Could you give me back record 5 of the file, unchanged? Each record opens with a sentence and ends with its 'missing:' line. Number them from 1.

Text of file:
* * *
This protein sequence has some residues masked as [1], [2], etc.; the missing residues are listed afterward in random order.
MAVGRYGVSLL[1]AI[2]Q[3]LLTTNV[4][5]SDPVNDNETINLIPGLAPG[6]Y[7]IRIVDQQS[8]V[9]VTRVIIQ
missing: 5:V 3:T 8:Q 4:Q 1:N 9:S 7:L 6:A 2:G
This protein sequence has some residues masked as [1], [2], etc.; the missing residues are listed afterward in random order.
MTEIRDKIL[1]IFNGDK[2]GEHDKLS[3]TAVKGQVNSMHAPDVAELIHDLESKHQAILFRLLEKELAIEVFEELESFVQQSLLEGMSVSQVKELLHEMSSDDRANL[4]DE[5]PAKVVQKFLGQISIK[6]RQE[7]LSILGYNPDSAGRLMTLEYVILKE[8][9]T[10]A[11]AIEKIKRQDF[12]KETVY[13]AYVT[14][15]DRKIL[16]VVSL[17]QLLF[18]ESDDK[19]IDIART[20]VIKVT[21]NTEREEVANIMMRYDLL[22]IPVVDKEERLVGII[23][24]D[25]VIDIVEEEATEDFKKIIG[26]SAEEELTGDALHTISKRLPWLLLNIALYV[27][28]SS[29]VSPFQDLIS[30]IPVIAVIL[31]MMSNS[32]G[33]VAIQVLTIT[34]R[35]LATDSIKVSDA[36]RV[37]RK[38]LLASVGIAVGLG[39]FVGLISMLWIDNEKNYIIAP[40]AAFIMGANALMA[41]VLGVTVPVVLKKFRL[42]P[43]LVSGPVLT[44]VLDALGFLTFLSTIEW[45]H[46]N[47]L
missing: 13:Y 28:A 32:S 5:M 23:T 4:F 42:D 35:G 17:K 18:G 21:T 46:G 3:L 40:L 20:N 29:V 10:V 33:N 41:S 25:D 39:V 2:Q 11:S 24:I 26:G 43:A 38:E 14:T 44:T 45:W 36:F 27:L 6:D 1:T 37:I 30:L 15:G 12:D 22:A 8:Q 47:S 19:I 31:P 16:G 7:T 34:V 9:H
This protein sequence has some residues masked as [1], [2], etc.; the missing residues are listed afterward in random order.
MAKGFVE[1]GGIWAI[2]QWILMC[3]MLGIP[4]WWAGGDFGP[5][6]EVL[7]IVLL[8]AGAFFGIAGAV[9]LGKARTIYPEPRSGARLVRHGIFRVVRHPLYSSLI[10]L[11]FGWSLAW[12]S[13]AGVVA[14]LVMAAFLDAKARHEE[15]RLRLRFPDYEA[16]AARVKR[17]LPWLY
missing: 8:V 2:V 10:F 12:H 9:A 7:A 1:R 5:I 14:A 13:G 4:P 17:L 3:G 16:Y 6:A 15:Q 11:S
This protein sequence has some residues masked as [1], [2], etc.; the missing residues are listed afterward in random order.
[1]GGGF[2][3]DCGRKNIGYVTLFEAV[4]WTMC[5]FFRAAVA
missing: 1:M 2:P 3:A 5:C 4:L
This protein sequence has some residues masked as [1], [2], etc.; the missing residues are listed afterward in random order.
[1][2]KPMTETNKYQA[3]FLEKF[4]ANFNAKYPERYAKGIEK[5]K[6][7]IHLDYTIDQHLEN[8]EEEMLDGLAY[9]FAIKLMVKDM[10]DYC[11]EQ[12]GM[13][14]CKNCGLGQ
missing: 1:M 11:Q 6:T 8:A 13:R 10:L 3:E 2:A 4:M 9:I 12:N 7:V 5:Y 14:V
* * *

This protein sequence has some residues masked as [1], [2], etc.; the missing residues are listed afterward in random order.
[1][2]KPMTETNKYQA[3]FLEKF[4]ANFNAKYPERYAKGIEK[5]K[6][7]IHLDYTIDQHLEN[8]EEEMLDGLAY[9]FAIKLMVKDM[10]DYC[11]EQ[12]GM[13][14]CKNCGLGQ
missing: 1:M 11:Q 6:T 8:A 13:R 10:L 3:E 2:A 4:M 9:I 12:N 7:V 5:Y 14:V